Countless articles have been written on the budget crisis in Illinois: the dire financial situation, the growing pile of unpaid bills, and the countless service providers, schools, and hospitals that were either making major cuts or closing their doors altogether.
In January, when the legislature voted to increase the Illinois personal income tax from 3% to 5%, it seemed like Illinois was finally getting its house in order, so to speak. However, when the 96th General Assembly adjourned on January 11th, they left one crucial bill on the table. The comprehensive plan to achieve fiscal stability had included not only new revenue but also the issuing of debt restructuring bonds, so that the state could pay back the billions of dollars it owes to agencies, hospitals, schools, and businesses. In fact, the tax increase legislation specifically designated a portion of the new revenue to go towards the paying back the debt-restructuring bond. Unfortunately, the House failed to pass the bill and thus, the Senate never even got a chance to consider it.
Now, it is truly a new year and a new General Assembly – and the process begins again! Senate Bill 3 (sponsored by Senate President Cullerton), if passed, will allow the state to issue debt-restructuring bonds during FY11 and FY12. The revenue from these bonds would enable the state to pay down its backlog of bills. According to the Governor’s office, this number is at least $6 billion and continues to grow. Without debt-restructuring, the bills will be paid down as new revenue comes in, but that will take a much longer time and will continue to place an undue burden on Illinois’ businesses, schools, hospitals and human service providers.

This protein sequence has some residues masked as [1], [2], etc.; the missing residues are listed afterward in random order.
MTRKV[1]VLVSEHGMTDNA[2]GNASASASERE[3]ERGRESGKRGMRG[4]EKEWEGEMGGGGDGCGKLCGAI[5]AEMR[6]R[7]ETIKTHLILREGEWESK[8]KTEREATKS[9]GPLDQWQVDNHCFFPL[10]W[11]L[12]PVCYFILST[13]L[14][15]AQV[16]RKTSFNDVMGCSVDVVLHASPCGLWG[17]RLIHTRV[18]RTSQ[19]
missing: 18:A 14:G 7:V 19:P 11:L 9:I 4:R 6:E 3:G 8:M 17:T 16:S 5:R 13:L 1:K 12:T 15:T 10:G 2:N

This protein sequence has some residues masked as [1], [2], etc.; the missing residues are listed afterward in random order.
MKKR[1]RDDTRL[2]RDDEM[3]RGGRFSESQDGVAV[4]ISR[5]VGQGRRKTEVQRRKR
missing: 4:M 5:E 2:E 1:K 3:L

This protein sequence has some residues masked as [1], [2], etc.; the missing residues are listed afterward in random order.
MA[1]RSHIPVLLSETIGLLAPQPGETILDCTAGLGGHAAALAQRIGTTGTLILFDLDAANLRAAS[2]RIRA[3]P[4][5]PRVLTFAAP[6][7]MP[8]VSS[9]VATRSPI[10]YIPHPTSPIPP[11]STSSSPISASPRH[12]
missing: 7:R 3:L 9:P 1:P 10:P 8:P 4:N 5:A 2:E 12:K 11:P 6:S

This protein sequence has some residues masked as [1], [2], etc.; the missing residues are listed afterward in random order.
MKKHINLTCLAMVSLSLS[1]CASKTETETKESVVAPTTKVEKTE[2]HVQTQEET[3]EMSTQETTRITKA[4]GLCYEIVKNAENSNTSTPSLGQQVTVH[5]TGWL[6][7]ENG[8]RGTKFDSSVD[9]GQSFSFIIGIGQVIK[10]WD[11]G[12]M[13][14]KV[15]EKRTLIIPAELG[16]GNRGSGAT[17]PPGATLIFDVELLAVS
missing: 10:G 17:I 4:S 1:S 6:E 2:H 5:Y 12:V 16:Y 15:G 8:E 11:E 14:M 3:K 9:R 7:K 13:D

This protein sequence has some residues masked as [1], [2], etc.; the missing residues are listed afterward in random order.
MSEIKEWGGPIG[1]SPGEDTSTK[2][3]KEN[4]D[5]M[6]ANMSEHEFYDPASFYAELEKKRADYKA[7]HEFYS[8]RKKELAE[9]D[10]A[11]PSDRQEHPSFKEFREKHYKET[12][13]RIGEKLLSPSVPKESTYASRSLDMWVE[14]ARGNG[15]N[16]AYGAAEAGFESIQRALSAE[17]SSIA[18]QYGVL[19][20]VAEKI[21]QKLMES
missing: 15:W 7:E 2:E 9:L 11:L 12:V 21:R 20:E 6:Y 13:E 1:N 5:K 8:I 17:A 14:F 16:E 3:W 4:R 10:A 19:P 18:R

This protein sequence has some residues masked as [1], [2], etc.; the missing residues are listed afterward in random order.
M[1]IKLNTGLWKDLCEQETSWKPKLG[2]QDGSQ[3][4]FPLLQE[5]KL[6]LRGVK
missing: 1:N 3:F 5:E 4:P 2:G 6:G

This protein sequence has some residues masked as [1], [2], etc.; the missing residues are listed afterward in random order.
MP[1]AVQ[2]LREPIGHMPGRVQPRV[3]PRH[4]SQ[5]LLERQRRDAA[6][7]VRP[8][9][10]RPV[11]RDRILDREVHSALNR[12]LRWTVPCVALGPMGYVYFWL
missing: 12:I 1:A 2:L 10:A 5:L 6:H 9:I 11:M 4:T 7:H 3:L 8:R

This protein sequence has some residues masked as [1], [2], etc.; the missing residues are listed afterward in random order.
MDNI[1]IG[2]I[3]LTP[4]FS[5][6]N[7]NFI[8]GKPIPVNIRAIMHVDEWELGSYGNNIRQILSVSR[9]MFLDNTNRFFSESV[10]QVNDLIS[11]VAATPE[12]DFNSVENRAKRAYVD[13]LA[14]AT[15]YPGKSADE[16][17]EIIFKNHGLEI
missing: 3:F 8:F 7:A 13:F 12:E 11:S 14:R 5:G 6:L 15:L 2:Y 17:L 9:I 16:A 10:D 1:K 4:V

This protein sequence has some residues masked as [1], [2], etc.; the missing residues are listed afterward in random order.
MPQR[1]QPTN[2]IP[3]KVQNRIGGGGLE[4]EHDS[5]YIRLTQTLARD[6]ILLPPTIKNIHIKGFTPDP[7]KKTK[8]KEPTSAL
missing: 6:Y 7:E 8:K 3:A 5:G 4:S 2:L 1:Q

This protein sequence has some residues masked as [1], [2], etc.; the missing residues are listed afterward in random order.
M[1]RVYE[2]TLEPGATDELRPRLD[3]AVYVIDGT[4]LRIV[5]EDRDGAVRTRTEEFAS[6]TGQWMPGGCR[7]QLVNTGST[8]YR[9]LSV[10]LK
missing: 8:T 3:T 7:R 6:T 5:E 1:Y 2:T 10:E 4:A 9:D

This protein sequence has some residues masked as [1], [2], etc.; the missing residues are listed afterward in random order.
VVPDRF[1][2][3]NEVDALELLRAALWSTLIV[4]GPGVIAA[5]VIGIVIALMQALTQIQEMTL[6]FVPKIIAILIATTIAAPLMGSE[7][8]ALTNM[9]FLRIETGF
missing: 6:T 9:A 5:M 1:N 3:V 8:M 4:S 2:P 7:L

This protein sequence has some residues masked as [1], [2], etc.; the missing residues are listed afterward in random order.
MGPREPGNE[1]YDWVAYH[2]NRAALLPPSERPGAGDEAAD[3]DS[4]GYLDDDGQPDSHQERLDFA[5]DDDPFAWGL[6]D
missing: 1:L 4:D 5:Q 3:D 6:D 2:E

Paying down the bills more quickly would also improve Illinois’ credit rating. While the tax increase was helpful, Moody’s Investor Services recently stated their negative outlook on Illinois, “primarily reflecting uncertainly surrounding plans to address the state’s large balance of accounts payable.”
So, what’s the hold-up? It seems like some legislators are using the bill as leverage for additional reforms they’d like to see passed – specifically, workers compensation or pension reform – or until “more cuts” are made to the budget, although specifics are often hard to come by. Whether these reforms may be necessary or beneficial is beside the point. The issue is that time is of the essence, and these demands are hindering the passage of a fiscally responsible bill. Passage of SB3 requires a supermajority in both chambers, meaning that members of both parties will need to vote yes.
Legislators are back in Springfield this week and next. Please call both your senator and your representative (legislator look-up) in their Springfield offices. Ask them to support debt-restructuring so that we can pay back providers and businesses. For additional talking points, see the fact sheet from Voices for Illinois Children. The State Journal-Register also ran an editorial highlighting the importance of the bill.
It took the legislature many months to do the responsible thing by voting for a tax increase. Let us hope they will vote for responsible restructuring sooner rather than later.